Trapping and Tracing: Some Recent Observations of Supply and Transport of Coarse Sediment from Upland Wales

  1. J. D. Collinson and
  2. J. Lewin
  1. B. Arkell1,
  2. G. Leeks2,
  3. M. Newson2 and
  4. F. Oldfield1

Published Online: 29 APR 2009

DOI: 10.1002/9781444303773.ch8

Modern and Ancient Fluvial Systems

Modern and Ancient Fluvial Systems

How to Cite

Arkell, B., Leeks, G., Newson, M. and Oldfield, F. (2009) Trapping and Tracing: Some Recent Observations of Supply and Transport of Coarse Sediment from Upland Wales, in Modern and Ancient Fluvial Systems (eds J. D. Collinson and J. Lewin), Blackwell Publishing Ltd., Oxford, UK. doi: 10.1002/9781444303773.ch8

Author Information

  1. 1

    Department of Geography, University of Liverpool, Liverpool L69 3BX, UK

  2. 2

    Institute of Hydrology, Staylittle, Llanbrynmair, Powys, Wales, UK

Publication History

  1. Published Online: 29 APR 2009
  2. Published Print: 7 FEB 1983

ISBN Information

Print ISBN: 9780632009978

Online ISBN: 9781444303773

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Keywords:

  • trapping and tracing - supply and transport of coarse sediment from upland Wales;
  • drainage ditching and sediment yields;
  • magnetic tracing;
  • tracer methodology;
  • magnetic tracing within ditch systems;
  • downstream tracing with magnetic technique

Summary

The work reported is part of a project to investigate the relationship between upland land-use, sediment yield and river engineering problems in mid-Wales. Observations of bedload trapping in the forested uplands showed that the erosion of open drainage systems has increased yields; periods of supply-limited and transport-limited yield have been identified.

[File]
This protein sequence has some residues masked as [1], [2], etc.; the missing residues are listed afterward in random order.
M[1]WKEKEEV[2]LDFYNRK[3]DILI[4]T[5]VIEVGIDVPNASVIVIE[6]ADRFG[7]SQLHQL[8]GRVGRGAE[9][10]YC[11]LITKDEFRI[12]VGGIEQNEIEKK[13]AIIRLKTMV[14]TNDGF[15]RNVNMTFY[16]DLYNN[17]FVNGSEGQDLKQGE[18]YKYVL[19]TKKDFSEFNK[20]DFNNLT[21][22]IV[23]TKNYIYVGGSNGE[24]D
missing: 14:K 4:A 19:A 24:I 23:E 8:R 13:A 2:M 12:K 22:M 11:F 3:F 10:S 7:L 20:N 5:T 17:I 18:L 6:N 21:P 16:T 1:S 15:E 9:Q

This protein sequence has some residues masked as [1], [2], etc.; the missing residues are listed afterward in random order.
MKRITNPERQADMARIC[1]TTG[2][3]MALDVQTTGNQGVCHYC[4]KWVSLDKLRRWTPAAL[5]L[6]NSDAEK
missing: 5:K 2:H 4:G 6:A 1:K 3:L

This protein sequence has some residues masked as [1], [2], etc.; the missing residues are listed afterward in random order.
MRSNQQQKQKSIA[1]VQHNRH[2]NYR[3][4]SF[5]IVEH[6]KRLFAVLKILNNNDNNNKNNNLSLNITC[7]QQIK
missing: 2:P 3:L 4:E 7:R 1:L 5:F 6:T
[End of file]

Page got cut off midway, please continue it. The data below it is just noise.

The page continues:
This paper describes the application of a new magnetic tracing technique to the study of sediment movement in the uplands, from the uplands into the piedmont zone, and from shoal to shoal in that zone. The technique, based on the enhancement of the magnetic susceptibility of the natural bedload provides an effective tracer material which can be detected in low concentrations, and in all particle size ranges. Special field and laboratory techniques associated with the method are described.

In rapidly eroding forest drainage ditches, tracing with particular size ranges from small shoals to bedload traps is improving both the theoretical and technical aspects of the technique. In these source areas, tracer recovery rates of 63% are demonstrated. Downstream from such source areas, the use of the natural bedload in tracing allows replication or replacement of local structure; armour or paving layers can be reproduced. Preliminary observations of the complexities of bed sediment movement at sites on the Rivers Wye, Severn and Llwyd are described.